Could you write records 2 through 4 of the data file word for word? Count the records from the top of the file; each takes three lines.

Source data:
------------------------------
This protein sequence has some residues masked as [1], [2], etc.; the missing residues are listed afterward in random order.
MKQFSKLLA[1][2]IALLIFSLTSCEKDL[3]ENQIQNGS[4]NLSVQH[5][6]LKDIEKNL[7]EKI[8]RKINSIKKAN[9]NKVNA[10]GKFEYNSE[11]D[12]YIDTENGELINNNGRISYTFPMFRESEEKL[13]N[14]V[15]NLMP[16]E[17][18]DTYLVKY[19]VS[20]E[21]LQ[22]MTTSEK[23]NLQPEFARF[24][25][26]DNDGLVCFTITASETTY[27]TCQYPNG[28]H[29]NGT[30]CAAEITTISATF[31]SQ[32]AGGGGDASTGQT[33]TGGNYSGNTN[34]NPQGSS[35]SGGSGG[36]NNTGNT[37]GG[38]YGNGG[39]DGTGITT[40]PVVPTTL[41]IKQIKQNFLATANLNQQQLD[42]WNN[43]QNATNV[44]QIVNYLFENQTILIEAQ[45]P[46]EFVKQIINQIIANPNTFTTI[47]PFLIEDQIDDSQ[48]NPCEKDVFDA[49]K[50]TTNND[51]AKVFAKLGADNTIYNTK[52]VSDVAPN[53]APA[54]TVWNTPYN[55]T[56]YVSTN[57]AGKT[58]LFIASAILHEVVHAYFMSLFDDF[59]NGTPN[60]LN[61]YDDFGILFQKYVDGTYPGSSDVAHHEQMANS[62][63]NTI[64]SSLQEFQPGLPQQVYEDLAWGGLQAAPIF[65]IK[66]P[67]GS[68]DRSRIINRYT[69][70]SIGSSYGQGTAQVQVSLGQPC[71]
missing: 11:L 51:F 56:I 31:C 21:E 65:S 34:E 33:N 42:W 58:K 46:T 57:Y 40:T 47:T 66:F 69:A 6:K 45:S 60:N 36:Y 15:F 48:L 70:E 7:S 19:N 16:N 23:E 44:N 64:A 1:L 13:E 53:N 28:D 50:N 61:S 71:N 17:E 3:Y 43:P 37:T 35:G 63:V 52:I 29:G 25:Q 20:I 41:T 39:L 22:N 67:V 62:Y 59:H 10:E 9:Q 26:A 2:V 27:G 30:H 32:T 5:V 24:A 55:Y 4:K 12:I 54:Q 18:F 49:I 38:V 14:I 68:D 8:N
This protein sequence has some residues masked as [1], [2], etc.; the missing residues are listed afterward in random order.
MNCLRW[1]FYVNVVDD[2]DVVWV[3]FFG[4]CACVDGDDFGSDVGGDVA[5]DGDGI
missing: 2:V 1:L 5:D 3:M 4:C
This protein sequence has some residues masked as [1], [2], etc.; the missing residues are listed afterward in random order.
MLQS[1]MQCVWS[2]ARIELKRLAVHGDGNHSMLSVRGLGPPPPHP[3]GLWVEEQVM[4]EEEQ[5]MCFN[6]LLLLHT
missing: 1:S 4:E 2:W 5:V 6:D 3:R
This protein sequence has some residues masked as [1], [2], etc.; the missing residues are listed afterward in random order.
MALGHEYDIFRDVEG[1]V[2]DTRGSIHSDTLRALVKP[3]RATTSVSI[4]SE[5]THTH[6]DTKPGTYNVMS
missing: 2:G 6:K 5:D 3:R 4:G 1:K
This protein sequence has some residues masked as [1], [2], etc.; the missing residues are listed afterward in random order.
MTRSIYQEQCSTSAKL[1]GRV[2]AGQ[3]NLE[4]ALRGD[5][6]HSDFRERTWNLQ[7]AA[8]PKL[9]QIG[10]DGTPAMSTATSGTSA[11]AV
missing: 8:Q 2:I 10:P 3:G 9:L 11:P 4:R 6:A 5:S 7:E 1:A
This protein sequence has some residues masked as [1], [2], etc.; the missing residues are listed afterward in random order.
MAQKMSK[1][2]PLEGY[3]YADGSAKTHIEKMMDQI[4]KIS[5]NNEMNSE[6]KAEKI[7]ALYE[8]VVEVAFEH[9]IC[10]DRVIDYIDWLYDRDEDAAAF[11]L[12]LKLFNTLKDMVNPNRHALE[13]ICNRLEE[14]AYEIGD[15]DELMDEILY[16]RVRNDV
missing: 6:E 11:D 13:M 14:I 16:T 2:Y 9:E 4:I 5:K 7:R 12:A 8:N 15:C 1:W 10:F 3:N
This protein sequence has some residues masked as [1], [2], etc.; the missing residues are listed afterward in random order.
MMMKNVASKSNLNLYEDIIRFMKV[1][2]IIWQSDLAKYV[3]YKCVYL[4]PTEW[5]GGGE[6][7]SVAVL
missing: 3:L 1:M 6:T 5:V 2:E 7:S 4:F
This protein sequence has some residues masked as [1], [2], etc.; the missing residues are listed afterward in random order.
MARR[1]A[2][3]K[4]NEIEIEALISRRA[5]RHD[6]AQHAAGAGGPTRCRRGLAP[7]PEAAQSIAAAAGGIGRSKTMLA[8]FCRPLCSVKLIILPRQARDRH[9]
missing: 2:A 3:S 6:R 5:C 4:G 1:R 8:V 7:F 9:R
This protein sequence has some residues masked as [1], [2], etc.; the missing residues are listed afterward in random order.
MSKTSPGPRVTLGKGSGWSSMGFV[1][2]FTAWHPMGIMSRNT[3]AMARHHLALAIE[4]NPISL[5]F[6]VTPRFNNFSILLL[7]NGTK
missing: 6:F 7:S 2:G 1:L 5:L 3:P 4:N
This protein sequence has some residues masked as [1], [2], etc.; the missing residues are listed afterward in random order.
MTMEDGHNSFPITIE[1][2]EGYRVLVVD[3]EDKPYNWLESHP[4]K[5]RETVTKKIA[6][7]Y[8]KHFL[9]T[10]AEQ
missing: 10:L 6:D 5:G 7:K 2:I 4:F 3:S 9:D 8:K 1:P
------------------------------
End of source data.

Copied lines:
This protein sequence has some residues masked as [1], [2], etc.; the missing residues are listed afterward in random order.
MNCLRW[1]FYVNVVDD[2]DVVWV[3]FFG[4]CACVDGDDFGSDVGGDVA[5]DGDGI
missing: 2:V 1:L 5:D 3:M 4:C
This protein sequence has some residues masked as [1], [2], etc.; the missing residues are listed afterward in random order.
MLQS[1]MQCVWS[2]ARIELKRLAVHGDGNHSMLSVRGLGPPPPHP[3]GLWVEEQVM[4]EEEQ[5]MCFN[6]LLLLHT
missing: 1:S 4:E 2:W 5:V 6:D 3:R
This protein sequence has some residues masked as [1], [2], etc.; the missing residues are listed afterward in random order.
MALGHEYDIFRDVEG[1]V[2]DTRGSIHSDTLRALVKP[3]RATTSVSI[4]SE[5]THTH[6]DTKPGTYNVMS
missing: 2:G 6:K 5:D 3:R 4:G 1:K